Like the rest of the days, Day Three started with a breakfast followed by a keynote.  We were not disappointed… Continue reading ALM Summit: Day Three

ALM Summit: Day Two

ALM Summit 3 Logo

Wow, day two is in the books… where to start?  Well, maybe I’ll start at the end:  Free beer and buffet for over 3 hours definitely provided a nice finish to the end of the day.  I didn’t network the way I imagine I was probably supposed to: milling around the room and trying to make contacts.  Instead, I sat with two great guys (both from Canada) in a booth and talked about stuff while we drank and ate for several hours.  Enough about that, though, what about the sessions?

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ALM Summit: Day One

ALM Summit 3 Logo

I’ve never been to a conference like this before, so I wasn’t sure what to expect.  The conference kicked off Tuesday at the Microsoft Conference Center in Redmond, which is a beautiful building, even if I’ve only seen the conference rooms on the bottom floor so far 🙂  The start-time for registration said 7:30am and it was running all day along with an Expo Reception that wrapped up at 8pm, so I was prepared for a very grueling day, but it turned out to be some of the most fun I’ve had talking shop with other industry folks.

I attended sessions from a mix of the DevOps, Agile Development, and ALM Leadership tracks. I won’t go into detail on every single thing said in these sessions, especially because the videos will surface in a few weeks and I can just link to them then, but here are a few highlights and notes from the sessions I was able to attend.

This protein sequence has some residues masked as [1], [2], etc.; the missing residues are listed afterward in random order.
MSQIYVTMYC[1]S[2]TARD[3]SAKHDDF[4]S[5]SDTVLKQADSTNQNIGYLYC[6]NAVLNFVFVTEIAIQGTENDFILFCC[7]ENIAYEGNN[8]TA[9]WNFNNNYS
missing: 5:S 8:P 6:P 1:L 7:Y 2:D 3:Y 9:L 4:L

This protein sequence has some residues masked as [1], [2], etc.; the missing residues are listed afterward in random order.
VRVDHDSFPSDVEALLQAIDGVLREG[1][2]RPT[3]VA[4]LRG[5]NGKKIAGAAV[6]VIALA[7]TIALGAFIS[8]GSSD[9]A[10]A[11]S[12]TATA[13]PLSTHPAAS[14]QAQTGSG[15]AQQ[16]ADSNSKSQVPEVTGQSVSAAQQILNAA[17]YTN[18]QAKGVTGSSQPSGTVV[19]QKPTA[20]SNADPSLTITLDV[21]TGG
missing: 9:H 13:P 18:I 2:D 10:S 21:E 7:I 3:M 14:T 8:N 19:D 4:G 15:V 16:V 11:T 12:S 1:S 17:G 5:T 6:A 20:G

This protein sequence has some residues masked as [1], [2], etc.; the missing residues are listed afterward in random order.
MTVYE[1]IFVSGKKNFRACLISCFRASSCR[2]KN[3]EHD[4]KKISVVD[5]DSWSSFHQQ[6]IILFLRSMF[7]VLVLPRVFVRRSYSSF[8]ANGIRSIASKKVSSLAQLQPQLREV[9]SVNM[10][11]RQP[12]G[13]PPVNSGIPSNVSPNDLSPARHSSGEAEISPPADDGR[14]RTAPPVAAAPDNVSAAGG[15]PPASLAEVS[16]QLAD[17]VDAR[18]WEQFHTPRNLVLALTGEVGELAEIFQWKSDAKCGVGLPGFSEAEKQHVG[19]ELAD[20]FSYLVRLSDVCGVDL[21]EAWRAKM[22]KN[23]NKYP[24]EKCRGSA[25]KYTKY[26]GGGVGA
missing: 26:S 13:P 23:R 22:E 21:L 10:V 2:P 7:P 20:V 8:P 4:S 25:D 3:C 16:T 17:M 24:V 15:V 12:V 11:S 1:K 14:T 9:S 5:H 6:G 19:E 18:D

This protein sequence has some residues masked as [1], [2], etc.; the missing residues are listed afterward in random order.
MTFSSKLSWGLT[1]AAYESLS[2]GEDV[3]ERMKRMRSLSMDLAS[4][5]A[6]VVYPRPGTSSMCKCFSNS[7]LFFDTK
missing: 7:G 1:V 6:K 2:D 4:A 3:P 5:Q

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Automating Sitecore Deployments with TFS and TDS

Visual StudioDuring development, your team makes a lot of changes to fields, templates, presentation details, and various other elements that need to be tracked, verified, and deployed.  You need a way to source control those database changes, and then make them available to your team to test.  Here’s how to accomplish that using Team Foundation Server (TFS) and Team Development for Sitecore (TDS)!

Sitecore content items in source control

Our teams use Team Development for Sitecore from Hedgehog Development to create .NET TDS projects to source control the changes we make in the Sitecore database.  There’s a great guide from Hedgehog to start with, and I’ve previously written a post on some project configuration basics.

Automating deployments of Sitecore content items

With your content items now in Source Control, you can start getting your database changes deployed along with your build.

Note: This assumes you are automating your file deployments to push code changes out to your environments.  If you aren’t yet, you should be!  Look for my upcoming posts on setting up deployment build configurations.

In order to get TFS to be able to deploy, there are a few things you need:

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Swimming against the waterfall…